Floods have always been a threat in Hamburg, where a storm surge in 1962 killed 315 residents across the Hanseatic city.
The danger is now exacerbated by climate change, which is expected to cause the water level to rise by half a metre by 2100.
To keep the population safe, authorities are rebuilding the dyke at Landungsbrücken, which protects the city centre, to make it 1.4 metres higher.
But the brand-new HafenCity district – which includes the Elbphilharmonie concert hall – is built right by the river Elbe, but is not protected by dykes. Instead, developers are betting on an old idea: Build high.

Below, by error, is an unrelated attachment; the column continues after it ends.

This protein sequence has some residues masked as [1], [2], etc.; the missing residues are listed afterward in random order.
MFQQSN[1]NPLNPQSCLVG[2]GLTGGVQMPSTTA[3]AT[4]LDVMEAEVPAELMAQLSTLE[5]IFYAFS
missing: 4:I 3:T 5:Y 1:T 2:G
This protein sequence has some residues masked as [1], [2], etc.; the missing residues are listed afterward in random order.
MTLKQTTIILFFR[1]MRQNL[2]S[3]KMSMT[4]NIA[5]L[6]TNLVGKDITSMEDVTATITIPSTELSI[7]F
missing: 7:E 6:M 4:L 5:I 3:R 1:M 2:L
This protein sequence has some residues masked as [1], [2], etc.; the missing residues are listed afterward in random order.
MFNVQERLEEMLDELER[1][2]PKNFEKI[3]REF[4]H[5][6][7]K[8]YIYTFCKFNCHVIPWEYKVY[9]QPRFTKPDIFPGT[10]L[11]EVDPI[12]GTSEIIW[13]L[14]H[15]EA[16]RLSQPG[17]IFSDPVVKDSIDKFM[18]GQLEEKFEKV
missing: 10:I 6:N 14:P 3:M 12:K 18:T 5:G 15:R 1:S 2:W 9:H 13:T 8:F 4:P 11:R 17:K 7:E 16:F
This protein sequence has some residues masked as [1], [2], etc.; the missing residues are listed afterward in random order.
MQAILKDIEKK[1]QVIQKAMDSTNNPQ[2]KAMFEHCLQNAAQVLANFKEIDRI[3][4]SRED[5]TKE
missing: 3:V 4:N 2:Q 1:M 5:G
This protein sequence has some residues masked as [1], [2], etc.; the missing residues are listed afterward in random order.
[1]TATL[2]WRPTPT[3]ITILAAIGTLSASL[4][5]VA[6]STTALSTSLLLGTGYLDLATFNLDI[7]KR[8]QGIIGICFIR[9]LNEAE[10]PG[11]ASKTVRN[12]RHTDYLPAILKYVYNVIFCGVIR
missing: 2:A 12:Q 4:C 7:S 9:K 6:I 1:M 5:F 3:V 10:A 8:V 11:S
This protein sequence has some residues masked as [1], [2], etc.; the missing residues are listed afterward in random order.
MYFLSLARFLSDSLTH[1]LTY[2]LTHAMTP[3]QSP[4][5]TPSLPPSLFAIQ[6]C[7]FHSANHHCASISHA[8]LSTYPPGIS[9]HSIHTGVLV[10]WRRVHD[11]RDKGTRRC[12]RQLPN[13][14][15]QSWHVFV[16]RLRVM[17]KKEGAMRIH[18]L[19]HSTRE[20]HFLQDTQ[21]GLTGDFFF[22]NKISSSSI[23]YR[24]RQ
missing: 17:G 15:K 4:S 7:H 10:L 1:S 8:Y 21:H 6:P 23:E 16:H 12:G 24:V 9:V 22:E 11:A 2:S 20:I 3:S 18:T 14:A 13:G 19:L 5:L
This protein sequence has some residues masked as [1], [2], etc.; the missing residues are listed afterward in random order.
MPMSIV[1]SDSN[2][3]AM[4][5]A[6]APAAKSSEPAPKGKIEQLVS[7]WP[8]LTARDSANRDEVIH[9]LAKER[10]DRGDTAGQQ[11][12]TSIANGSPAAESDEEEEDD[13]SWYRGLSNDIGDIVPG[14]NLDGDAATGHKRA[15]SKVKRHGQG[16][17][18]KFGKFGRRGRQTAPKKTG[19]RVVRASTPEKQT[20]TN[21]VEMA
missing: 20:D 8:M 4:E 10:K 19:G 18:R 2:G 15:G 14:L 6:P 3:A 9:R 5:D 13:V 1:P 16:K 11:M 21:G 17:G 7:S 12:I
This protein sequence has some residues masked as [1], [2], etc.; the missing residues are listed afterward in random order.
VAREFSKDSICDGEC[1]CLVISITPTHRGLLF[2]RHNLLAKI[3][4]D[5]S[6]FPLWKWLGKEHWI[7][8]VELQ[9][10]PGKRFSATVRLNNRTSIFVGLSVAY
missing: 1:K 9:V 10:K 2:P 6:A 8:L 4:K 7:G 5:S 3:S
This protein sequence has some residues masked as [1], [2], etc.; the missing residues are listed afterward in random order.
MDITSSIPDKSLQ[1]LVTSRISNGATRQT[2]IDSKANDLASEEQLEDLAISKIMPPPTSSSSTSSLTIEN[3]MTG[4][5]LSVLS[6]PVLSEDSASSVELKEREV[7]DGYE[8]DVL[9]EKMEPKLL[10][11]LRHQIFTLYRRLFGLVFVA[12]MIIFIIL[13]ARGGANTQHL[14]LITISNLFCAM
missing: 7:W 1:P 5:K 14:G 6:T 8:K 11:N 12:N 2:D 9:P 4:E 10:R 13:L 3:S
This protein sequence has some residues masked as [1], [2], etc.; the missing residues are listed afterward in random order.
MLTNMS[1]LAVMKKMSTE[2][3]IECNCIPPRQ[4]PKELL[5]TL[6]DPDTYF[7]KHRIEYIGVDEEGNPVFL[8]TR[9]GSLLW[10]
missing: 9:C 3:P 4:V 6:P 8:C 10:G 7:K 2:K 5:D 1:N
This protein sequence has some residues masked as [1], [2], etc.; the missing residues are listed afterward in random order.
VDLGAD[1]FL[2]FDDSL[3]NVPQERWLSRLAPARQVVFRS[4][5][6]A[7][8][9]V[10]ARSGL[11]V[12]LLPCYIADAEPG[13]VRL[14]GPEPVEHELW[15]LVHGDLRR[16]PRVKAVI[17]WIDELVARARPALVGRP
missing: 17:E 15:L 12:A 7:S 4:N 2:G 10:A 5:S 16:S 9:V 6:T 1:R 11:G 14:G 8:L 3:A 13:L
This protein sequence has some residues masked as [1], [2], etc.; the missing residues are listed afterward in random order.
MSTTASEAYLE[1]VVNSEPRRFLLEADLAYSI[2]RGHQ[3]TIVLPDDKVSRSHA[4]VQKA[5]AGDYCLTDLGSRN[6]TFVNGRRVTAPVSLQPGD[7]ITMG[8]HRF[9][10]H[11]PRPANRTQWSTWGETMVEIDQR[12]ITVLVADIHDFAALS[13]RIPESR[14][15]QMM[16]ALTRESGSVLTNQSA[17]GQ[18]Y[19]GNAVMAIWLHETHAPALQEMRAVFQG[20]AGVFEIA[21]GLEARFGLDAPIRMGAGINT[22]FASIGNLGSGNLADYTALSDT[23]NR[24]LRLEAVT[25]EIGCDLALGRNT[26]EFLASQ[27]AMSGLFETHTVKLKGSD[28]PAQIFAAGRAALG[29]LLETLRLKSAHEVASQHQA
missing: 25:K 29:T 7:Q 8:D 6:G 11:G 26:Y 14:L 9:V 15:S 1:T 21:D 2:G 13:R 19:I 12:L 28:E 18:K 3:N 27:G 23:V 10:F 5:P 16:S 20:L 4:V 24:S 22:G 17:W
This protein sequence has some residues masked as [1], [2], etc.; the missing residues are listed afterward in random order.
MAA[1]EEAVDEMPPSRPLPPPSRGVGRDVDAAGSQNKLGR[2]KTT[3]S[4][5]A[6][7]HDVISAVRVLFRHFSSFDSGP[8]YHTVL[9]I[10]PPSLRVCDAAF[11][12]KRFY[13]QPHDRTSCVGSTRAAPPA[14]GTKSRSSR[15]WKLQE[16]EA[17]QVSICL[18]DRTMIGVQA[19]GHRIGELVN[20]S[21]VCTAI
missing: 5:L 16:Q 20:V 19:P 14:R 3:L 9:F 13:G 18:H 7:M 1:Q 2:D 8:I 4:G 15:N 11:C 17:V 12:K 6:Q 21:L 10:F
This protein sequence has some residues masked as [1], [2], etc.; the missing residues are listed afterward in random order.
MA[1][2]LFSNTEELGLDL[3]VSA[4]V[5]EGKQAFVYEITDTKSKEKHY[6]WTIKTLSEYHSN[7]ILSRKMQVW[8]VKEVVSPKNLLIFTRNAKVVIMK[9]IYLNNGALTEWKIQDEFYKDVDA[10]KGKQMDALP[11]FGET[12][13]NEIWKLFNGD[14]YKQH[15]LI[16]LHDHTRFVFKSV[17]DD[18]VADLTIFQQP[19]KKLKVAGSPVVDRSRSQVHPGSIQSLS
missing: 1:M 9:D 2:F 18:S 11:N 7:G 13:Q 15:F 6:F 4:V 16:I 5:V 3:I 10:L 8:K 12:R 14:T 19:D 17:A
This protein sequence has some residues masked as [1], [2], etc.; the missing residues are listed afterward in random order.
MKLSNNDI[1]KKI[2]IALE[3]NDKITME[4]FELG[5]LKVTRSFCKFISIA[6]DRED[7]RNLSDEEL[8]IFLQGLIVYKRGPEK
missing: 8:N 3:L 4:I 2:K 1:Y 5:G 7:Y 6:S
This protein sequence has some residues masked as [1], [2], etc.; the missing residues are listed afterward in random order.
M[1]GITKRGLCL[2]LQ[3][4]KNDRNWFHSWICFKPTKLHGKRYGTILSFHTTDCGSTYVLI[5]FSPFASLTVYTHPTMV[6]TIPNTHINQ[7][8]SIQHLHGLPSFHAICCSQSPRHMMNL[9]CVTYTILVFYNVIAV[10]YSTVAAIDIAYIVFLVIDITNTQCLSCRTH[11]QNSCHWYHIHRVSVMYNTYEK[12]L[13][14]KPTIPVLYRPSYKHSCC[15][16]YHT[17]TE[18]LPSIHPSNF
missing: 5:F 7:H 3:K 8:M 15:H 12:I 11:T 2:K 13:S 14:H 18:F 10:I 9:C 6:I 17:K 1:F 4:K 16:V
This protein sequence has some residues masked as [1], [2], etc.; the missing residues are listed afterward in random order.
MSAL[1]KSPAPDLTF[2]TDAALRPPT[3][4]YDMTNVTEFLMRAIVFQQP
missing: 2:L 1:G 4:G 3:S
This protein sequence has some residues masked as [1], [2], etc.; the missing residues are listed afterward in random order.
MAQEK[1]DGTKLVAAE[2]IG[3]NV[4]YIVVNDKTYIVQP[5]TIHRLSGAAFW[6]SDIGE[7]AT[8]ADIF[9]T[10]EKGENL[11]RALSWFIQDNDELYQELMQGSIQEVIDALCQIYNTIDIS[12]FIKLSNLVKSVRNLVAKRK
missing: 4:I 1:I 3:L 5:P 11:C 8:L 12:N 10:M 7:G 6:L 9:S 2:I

The new district has been built on raised plinths, so that residents live at least 8.3 metres above sea level.
According to Jürgen Rux, senior project manager at HafenCity Hamburg GmBH, this method is highly advantageous, especially for aesthetic reasons: “There is no dyke or wall in front of the HafenCity. Instead people can enjoy a perfect view of the water.”
Video produced by Ole Krogsgaard
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